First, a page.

We must retain and enhance the transparency of government and ease of citizen participation. Some people like to do things online. Some people like to show up for meetings. We need to make sure the information flows more easily in different formats to and from city hall so that we can make more informed decisions.

5. How would you propose to balance the city budget? Please identify any specific spending cuts or revenue increases you would suggest.

I participated in some hard budget decisions by the school board. Some people think the cuts are not enough, some think they go too far, but the overall budget decisions were based on priorities for our long-term objectives. We specifically wanted to: (i) preserve our independent school system; (ii) maintain the arts, music and physical education; and (iii) keep cuts as far from the classroom as possible. We cut staff hours, supplies and travel, and consolidated functions with the city, while increasing student learning time and minimizing layoffs that affect instruction. The city needs to take a similar approach, including longer-range planning and making sure that all spending is aligned with the top priorities.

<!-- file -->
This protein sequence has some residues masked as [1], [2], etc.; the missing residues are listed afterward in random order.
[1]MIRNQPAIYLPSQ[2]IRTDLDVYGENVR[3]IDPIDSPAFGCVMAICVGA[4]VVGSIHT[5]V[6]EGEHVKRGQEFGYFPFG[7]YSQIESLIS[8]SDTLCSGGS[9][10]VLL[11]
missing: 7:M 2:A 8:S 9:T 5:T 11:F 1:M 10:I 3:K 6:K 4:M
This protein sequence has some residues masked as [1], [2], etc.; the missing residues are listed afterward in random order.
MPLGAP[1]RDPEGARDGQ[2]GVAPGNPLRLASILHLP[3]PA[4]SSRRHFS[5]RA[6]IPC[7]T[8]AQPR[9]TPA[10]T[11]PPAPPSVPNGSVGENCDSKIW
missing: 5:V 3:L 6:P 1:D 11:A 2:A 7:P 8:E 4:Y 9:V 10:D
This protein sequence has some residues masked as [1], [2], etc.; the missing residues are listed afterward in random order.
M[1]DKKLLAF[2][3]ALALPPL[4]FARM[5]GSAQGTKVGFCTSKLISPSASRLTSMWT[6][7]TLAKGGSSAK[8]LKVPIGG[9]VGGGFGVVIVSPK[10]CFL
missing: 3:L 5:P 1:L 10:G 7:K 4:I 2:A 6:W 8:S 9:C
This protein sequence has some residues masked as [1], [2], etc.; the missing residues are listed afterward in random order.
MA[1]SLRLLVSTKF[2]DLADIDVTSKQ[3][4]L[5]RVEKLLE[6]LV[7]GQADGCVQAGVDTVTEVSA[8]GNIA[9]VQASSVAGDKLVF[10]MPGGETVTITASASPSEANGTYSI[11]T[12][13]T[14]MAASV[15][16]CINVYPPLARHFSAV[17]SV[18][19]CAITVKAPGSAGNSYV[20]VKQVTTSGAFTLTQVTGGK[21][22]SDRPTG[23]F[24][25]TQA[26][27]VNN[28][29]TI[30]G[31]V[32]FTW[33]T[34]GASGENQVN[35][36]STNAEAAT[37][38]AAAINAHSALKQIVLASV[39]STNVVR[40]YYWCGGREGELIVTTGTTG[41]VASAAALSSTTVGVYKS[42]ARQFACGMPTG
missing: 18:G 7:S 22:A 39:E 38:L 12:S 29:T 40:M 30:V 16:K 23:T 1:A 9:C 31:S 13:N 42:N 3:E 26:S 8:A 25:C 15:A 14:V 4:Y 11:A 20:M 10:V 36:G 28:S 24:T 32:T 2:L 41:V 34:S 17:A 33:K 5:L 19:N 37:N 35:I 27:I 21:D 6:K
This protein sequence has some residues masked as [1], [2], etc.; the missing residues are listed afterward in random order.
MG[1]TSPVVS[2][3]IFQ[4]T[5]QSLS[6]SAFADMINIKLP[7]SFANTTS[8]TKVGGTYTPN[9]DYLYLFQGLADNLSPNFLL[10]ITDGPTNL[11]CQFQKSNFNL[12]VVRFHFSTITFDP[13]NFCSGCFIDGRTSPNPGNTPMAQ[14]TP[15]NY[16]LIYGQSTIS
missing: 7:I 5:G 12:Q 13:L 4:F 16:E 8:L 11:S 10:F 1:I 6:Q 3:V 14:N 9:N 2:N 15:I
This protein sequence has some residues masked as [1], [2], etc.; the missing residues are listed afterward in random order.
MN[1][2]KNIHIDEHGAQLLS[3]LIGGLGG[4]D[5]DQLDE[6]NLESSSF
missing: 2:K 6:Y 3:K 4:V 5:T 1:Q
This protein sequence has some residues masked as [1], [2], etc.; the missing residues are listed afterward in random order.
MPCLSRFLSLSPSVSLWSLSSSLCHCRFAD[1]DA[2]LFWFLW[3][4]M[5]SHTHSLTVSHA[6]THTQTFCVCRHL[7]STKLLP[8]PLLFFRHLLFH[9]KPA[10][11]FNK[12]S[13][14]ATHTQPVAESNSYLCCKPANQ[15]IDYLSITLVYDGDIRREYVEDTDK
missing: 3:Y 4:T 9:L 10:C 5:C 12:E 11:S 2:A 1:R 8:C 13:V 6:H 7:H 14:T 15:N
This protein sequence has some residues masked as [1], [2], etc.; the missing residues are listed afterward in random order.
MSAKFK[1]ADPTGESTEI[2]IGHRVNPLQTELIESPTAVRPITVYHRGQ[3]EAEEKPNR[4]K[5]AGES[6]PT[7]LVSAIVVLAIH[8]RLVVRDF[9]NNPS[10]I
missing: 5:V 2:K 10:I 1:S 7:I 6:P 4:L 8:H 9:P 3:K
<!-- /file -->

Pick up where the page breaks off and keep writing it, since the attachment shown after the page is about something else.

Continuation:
6. When the City’s budget situation improves to allow capital improvement projects, which project would be your top priority?

My own experience is that a government investment in infrastructure can lead to more private investment. A good example is parking. In Frederick where I used to live, the city built parking decks, even though some people thought it was crazy because many businesses were leaving and moving to the malls. That parking helped spur more private investment in restaurants, stores and offices downtown. Here in Falls Church, we make each building put in parking, but you cannot park for dinner then walk around or you will get towed.

We need to spur this kind of commercial development so we can pay for the other capital projects we need, notably the schools and recreation. We don’t need palaces, but we do need adequate buildings configured for today’s educational needs. We need to agree on a long-range facilities plan, and identify what sort of public-private partnerships we can use to leverage some of our current prime school real estate.

7. What is your position on the proposed affordable housing project, “The Wilden”?

I swear that every time I try to figure out this project, it changes. I am glad that the project is evolving in response to public input, though a little more clarity about the dollars would be helpful. I still see very divergent views, with people I respect on both sides of the issue. What I hear from the public is (i) we generally support providing affordable senior housing for existing residents but (ii) we are concerned about the cost and timing of this particular project. I think the addition of public parking and commercial space are a critical improvement, but we need to monitor and keep asking questions to make sure we are getting what we have been promised.

8. What was your position on moving City Council and School Board elections from May to November?